Medical staff spray disinfectant at a cholera treatment centre set up in the aftermath of Cyclone Idai in Beira, Mozambique, March 29, 2019. REUTERS/Mike Hutchings
An aerial view part of damaged city in Beira, Thursday, March 21, 2019. Hundreds are dead, many more missing and thousands at risk from massive flooding in Mozambique, Malawi and Zimbabwe caused by Cyclone Idai. (AP Photo/Themba Hadebe).
A displaced family arrives after being rescued by a boat from a flooded area of Buzi district, 200 kilometers (120 miles) outside Beira, Mozambique, on Saturday, March 23, 2019. AP Photo/Themba Hadebe
Kids scrape for remaining rice inside a pot at a displacement center in Beira, Mozambique, Friday, March 22, 2019. A week after Cyclone Idai hit coastal Mozambique and swept across the country to Zimbabwe, its death, destruction and flooding continues to grow in southern Africa, making it one of the most destructive natural disasters in the region's recent history(AP Photo/Themba Hadebe).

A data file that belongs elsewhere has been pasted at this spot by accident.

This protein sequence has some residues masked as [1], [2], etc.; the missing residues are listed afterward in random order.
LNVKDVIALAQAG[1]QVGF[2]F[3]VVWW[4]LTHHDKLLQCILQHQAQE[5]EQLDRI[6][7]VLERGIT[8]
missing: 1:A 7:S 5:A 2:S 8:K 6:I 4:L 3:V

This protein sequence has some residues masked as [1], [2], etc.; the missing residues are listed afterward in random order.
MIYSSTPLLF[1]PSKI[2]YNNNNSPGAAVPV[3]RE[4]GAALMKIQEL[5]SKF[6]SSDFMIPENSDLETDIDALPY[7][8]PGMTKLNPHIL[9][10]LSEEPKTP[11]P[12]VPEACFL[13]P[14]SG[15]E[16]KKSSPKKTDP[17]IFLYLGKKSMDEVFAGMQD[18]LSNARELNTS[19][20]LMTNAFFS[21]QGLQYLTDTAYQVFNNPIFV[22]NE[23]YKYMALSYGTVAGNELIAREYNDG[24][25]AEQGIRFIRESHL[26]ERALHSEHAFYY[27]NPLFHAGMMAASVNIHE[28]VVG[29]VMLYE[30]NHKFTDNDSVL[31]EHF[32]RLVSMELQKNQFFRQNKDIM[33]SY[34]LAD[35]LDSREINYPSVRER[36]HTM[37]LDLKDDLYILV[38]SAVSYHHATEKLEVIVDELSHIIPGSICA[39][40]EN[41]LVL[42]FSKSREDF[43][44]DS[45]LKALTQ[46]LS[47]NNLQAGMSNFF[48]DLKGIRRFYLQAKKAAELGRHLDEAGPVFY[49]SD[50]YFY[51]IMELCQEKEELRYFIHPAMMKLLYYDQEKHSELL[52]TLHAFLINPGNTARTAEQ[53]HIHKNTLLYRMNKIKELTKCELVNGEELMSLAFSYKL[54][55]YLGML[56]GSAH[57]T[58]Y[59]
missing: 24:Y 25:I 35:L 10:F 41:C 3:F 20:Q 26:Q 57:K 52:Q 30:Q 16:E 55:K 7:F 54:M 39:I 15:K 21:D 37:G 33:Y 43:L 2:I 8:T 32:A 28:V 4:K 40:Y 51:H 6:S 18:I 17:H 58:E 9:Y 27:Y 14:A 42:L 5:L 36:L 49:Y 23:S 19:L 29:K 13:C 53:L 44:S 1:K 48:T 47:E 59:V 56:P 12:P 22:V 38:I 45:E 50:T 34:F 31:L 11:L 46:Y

A woman and her child send against the wall at a displacement centre in Beira, Mozambique, Friday, March 22, 2019. A week after Cyclone Idai hit coastal Mozambique and swept across the country to Zimbabwe, its death, destruction and flooding continues to grow in southern Africa, making it one of the most destructive natural disasters in the region's recent history(AP Photo/Themba Hadebe).
School books at Inchope primary school in Inchope, Mozambique, are left to dry in the sun after the school was damaged by Cyclone Idai, Monday March, 25, 2019. Cyclone Idai's death toll has risen above 750 in the three southern African countries hit 10 days ago by the storm, as workers rush to restore electricity, water and try to prevent outbreak of cholera. (AP Photo/Tsvangirayi Mukwazhi).